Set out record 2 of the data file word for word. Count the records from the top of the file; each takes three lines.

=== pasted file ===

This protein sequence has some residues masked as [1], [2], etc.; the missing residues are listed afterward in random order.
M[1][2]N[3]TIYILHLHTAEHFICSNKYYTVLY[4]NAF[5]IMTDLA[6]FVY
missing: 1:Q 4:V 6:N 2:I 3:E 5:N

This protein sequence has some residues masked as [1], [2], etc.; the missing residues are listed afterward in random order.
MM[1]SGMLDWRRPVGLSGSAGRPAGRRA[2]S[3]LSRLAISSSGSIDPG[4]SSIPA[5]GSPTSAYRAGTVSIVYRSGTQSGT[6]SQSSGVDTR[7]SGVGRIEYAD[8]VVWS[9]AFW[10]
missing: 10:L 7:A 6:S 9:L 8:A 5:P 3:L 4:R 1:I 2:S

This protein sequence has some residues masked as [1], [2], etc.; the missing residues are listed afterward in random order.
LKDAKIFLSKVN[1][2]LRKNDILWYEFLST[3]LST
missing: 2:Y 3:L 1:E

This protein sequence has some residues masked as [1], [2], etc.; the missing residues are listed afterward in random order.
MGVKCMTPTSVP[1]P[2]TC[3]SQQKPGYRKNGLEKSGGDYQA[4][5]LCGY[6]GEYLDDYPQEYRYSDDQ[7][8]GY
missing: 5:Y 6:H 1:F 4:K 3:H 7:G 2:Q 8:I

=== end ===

This protein sequence has some residues masked as [1], [2], etc.; the missing residues are listed afterward in random order.
MM[1]SGMLDWRRPVGLSGSAGRPAGRRA[2]S[3]LSRLAISSSGSIDPG[4]SSIPA[5]GSPTSAYRAGTVSIVYRSGTQSGT[6]SQSSGVDTR[7]SGVGRIEYAD[8]VVWS[9]AFW[10]
missing: 10:L 7:A 6:S 9:L 8:A 5:P 3:L 4:R 1:I 2:S